Ultimately, the Love selection alienated and infuriated the entire fanbase of one of the most storied and successful franchises in the NFL. Green Bay’s 2020 draft as a whole was tainted by this maneuver, and Gutekunst’s reputation in the public eye has still not recovered. The AJ Dillon selection came out of nowhere, and by the time Josiah Deguara was selected, most people had turned off the draft completely. The impact of this most recent draft class will not be known for a couple of years yet, but Gutekunst did not do himself any favors to earn the trust of the Packers faithful with his performance.

The Good

Mired within the rabble and subsequent fallout of the Love selection, it is important not to forget the lengths that Gutekunst has gone to reestablish Green Bay’s dominance.

Inheriting a rapidly fading squad in 2018, Gutekunst cleaned house and fired McCarthy to instill a new system and culture in Titletown. While the hire of current head coach Matt LaFleur was seen as highly speculative at the time, it is impossible to grade that move as anything but a wild success after making the NFC Championship game for two years in a row.

Much like the newly appointed general manager of the Minnesota Timberwolves, Gersson Rosas, Gutekunst took his initial season on the job to see what sort of talent (or lack thereof) he had on the roster. He then cleaned house and brought in the players he thought would give the team the best chance at winning. Of the roster that made it to the 2019 NFC Championship Game, 35 of the 53 players were brought in by Gutekunst. (That is roughly two-thirds for those of you keeping track at home.)

These new players were brought in through the draft and free agency, both areas where Gutekunst has seen massive success so far. His first-ever draft selection for the Packers was Jaire Alexander in 2018, and regular contributors Josh Jackson, Oren Burks, JK Scott, and Marquez Valdes-Scantling also came in that draft.

The 2019 draft saw similar successes. Rashan Gary, Darnell Savage Jr., Elgton Jenkins, and Kingsley Keke have all been steady since their selections. Savage has become a regular starter for Green Bay, and there is much anticipation for Gary and Keke to take major leaps on defense this year. The early returns on this class of draftees look good, and the hope is that the same will be said about the class of 2020.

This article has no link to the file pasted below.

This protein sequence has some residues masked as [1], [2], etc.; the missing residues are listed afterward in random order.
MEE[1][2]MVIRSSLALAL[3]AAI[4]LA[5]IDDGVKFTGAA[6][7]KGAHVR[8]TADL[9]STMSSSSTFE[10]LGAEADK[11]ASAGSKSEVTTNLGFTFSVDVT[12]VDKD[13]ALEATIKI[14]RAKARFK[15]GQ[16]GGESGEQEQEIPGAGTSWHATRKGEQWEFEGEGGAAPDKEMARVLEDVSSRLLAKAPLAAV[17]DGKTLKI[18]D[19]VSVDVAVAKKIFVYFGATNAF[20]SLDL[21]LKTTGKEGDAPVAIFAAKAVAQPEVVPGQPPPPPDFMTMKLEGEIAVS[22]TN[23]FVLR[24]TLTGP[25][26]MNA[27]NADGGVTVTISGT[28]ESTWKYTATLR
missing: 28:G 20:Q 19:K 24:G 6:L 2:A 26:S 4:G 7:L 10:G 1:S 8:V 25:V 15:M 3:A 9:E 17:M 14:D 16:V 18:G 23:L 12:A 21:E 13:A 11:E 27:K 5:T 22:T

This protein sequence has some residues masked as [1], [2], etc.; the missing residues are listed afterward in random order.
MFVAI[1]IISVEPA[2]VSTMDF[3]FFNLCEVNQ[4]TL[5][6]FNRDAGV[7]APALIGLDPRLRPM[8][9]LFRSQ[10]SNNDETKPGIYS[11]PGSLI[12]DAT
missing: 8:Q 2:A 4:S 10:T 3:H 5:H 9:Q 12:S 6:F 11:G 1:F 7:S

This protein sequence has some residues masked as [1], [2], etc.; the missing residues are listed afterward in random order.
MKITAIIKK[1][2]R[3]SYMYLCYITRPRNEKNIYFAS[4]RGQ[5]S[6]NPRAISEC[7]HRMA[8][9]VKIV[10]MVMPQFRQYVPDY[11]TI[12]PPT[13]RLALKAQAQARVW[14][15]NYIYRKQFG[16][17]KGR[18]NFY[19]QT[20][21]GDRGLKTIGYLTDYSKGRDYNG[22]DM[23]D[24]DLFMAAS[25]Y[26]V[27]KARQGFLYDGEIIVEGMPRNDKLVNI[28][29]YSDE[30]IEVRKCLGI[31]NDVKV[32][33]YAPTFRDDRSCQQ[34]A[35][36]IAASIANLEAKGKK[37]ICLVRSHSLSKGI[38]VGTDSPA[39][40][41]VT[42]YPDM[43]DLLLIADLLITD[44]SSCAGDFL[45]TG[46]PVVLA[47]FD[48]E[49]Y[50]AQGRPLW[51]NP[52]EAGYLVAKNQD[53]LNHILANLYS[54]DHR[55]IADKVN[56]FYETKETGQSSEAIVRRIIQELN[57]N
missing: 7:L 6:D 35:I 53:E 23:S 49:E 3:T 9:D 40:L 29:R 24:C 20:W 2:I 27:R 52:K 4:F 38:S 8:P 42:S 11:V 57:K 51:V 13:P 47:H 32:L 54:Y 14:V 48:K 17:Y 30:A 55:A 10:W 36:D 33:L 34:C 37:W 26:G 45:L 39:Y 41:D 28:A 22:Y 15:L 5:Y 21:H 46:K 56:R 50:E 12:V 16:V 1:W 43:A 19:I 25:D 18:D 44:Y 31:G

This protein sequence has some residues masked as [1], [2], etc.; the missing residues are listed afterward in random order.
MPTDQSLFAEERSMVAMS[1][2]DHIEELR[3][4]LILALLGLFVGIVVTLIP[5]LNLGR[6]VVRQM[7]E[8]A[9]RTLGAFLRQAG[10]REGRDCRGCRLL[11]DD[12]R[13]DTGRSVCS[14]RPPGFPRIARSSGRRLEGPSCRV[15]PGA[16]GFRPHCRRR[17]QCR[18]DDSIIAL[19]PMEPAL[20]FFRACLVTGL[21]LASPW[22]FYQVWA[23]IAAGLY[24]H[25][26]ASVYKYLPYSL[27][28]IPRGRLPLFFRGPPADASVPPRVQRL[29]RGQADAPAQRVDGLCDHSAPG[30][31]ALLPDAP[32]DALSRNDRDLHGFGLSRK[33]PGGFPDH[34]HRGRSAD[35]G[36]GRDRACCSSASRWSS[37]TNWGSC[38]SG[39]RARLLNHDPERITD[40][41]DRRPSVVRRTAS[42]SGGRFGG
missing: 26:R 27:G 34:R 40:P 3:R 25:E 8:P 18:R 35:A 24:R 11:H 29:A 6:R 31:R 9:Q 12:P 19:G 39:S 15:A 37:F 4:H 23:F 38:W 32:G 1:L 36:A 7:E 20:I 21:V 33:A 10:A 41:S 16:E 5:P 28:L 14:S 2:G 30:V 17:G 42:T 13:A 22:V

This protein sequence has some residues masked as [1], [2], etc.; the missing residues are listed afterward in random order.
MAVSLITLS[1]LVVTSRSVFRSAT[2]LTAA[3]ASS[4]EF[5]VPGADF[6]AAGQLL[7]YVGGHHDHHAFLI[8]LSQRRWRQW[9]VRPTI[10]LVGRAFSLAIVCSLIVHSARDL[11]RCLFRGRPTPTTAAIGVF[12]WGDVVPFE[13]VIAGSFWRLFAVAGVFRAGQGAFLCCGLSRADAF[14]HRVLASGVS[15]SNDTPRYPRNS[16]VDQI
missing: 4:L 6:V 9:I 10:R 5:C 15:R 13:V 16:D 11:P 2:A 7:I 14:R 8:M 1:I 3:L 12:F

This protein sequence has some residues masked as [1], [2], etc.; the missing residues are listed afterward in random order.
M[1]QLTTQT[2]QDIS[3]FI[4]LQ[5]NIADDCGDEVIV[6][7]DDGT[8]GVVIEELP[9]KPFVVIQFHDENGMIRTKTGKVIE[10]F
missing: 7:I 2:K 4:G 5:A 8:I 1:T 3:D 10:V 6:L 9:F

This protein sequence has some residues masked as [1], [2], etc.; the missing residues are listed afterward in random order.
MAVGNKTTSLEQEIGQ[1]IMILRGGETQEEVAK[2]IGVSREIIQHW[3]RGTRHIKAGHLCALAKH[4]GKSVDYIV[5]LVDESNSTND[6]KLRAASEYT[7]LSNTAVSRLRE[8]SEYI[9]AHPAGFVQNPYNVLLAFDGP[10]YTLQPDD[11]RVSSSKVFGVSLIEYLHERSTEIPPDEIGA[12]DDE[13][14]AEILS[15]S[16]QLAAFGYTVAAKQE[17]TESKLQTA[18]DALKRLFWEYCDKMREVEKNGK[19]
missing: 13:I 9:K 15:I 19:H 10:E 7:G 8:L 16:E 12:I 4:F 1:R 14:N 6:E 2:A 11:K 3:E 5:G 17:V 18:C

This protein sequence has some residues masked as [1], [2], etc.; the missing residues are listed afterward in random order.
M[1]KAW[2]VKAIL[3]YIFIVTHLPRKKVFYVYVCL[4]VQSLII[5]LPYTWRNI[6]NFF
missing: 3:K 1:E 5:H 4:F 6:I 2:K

Where Gutekunst has truly made his mark is in free agency. Green Bay is notably a rather conservative franchise in that regard, and Gutekunst has been looking to reverse that narrative. The 2018 free-agent class had a couple of fun splashes with Jimmy Graham, Muhammad Wilkerson, and bringing Tramon Williams back to town for the first time, though Gutekunst had major successes with the class of 2019.

The defensive trio of Adrian Amos, Za’Darius Smith, and Preston Smith was one of the most immediately impactful FA additions that the franchise had seen in quite some time. Working in tandem with many of the Gutekunst draftees, these players helped elevate the Packers defense to a top-10 scoring unit in 2019.

The 2020 free-agent class was a bit quieter, though the pickup of undrafted LB Krys Barnes has looked to be a smart one. Robert Tonyan, who was picked up off the scrap heap by Gutekunst in 2018, also blossomed for the Packers last year. The best GMs can make winning moves on the fringes of rosters, and Gutekunst has showcased an ability to find talent at every available outlet.

As the early returns suggest, it is hard to argue with success. While winning does inherently cover up many flaws for many teams, it would seem difficult to find many true holes with Gutekunst’s performance thus far. He is making winning moves that put the franchise in a position to sustain its current successes. From assembling a coaching staff with a clear vision to acquiring players that fit the coaches’ schemes, Gutekunst appears to have a firm grasp on what he is doing in the front office.

However, his legacy will always be tied to the Love selection. How that entire situation and dynamic pans out in the next 2-3 years will be extremely telling. Will the good seeds that Gutekunst has sown come completely unraveled if Rodgers leaves before he retires? This is one of many questions that haunts Green Bay’s most devout followers.

In the meantime, at least the Packers are playing winning football. There is a strong chance they would not be playing winning football if it were not for Gutekunst. You can’t argue with that.